Wednesday, November 11, 2009

The story's not over

It's funny those days that seem to start out normal and end up with a theme.
On Monday I got overwhelmed with a couple situations that are like juggernauts for me—I can't figure them out, and so I can't fix them. Also, they're painful, and they make me really wrestle with God's sovereignty, which in turn makes me want to get a better grip on the problem of evil. And if I want to fix them because of my love for the people involved, it's hard for me to understand God's delay.
So I was just praying a little about it and I felt like a provisional answer came: The story isn't over yet. That was a bit of a comfort.
Then I was watching the last part of "The Closer" (my parents' Monday night show), and, well, it's hard to make a short story of it. Suffice it to say Brenda Lee bonds with a young shooting victim as he dies thinking she's his mom. Then she finds his killer. It turns out his old girlfriend said he raped her, so she could explain her pregnancy to a very angry dad. Her brother heard and got angry, and shot the ex-boyfriend. Brenda Lee gets really angry at the daughter and dad while the other cops chase down the fleeing brother. It made me realize that it would be easy to be sympathetically make excuses for each character—but less so when you learn the bigger picture. Each person could've made the right choice. Sometimes the complexity helps. Knowing that God is at the same time the offended party, the judge, the prosecuting attorney, the close kin of the victims and something altogether different—their creator—the only one with the big picture and the full story.*
Then, my Dad randomly read me this quote from Sam Gamgee (quoted in a book he's reading). It's the part where Sam realizes that he and Frodo are actually in the stories they grew up on. "Full of darkness and danger they were, and sometimes you didn't want to know the end because how could the end be happy?...But in the end it's only a passing thing this shadow, even darkness must pass. A new day will come, and when the sun shines it'll shine out the clearer....folk in those stories had lots of chances of turning back, only they didn't." Hmmm...just what I needed to hear.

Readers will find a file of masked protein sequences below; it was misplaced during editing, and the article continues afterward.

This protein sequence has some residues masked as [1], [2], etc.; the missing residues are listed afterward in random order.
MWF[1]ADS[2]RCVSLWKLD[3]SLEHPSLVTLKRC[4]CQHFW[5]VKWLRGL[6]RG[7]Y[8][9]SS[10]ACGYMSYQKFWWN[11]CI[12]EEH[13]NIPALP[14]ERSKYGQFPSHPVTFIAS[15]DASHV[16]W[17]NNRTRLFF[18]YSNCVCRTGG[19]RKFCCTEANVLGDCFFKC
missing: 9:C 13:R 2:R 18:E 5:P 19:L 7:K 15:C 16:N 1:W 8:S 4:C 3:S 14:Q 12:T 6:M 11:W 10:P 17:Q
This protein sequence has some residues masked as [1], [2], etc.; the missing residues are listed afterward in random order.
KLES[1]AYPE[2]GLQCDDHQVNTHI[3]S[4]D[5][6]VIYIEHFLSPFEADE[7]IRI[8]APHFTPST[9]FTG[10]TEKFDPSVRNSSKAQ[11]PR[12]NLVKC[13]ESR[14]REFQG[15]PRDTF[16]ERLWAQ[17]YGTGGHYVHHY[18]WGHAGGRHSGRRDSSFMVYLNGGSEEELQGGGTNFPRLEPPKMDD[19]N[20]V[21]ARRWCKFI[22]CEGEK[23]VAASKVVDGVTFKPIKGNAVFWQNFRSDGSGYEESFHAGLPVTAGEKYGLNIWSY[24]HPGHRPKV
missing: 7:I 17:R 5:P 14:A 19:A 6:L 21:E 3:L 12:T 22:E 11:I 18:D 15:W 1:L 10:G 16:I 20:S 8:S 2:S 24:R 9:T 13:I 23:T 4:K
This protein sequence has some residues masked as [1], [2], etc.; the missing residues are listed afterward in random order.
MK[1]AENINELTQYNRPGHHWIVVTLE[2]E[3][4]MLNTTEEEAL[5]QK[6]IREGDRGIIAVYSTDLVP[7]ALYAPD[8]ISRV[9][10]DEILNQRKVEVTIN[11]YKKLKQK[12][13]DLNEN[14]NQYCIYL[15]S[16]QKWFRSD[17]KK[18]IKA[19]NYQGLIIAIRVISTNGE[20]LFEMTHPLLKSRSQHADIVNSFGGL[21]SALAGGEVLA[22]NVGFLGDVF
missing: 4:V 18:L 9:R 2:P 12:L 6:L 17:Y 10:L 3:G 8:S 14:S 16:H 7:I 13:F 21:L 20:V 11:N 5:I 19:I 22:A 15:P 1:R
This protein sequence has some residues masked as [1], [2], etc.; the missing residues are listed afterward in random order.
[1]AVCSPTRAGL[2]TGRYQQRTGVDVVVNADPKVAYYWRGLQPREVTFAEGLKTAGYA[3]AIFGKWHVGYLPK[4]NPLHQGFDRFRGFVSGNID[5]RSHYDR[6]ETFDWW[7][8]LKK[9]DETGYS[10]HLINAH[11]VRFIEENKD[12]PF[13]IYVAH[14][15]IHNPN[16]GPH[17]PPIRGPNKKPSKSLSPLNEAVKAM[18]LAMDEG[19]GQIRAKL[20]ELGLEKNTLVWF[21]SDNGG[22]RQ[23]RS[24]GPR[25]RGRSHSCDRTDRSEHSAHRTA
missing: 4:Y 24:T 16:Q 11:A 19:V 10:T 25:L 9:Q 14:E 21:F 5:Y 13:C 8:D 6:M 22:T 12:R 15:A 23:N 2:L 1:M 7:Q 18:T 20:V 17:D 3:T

Then I clicked on my friend Lorrie's post in honor of the anniversary of the destruction of the Berlin wall. Besides providing some absolutely hilarious moments of spoken German, it's an inspiring video. Who expected it to ever come down? At the end two long-lost relatives hug and the woman says, "Imagine if it's always like this." And the words scroll down "Thank you, Mr. Gorbachev, for making the impossible possible." How many people dared to hope it would end that way?
I also tracked down the lyrics to a couple Andrew Peterson lyrics—The Silence of God and After The Last Tear Falls. I recommend them.
So, I still need to re-tackle the problem of evil. But I'll do it a little at a time, and know the story's not over yet.

*There may well be something theologically wrong with this sentence. If so, feel free to point it out, but try to make it actually helpful for me in thinking through these things, not just debating for its own sake. Thanks. ( :

Friday, June 19, 2009

T-shirt philosophy

So I got stuck in the internet vortex for about an hour yesterday browsing some really great artistic, witty t-shirts. I would be up for wearing many of them if I possessed a budget labeled "tongue-in-cheek t-shirts." Alas.
But I ran across this one. At first I thought, "that's hilarious..." then, "wait just a minute!" I think the message here may be reflecting a belief out there about God. Like, God is the couch. He's a source of "comfort," yet he demands that we partake of it, or he'll send "unrelenting wrath" our way. I think the fact that it's a cute-looking couch renders the concept even more absurd. Either making the point that the God that exists and makes such ridiculous demands is more absurd than the couch, or that the very absurdity of a God who would make such demands renders his existence unlikely or impossible. it a valid critique? Is it absurd and cruel for God to demand that we partake of his comfort at the penalty of wrath? Well, I think for the answer to be yes, it would require a massive oversimplification (isn't that clever to use such rhetoric in the succinct art form of a t-shirt?). Before I get into my philosophical argument in response, you may be thinking, "you're calling a T-shirt a critique?" Well, even if I'm wrong about the tee's intent, there is definitely this idea out there that hell renders God a capricious and ridiculous figure. I've met people who are bitter at the idea of God in part because of this concept. I just want to offer a broader perspective, because it's so easy to let an idea--even from a t-shirt, a song lyric or a sound byte--work its way under our skin before we've really thought it through. And by then it's done a lot of damage.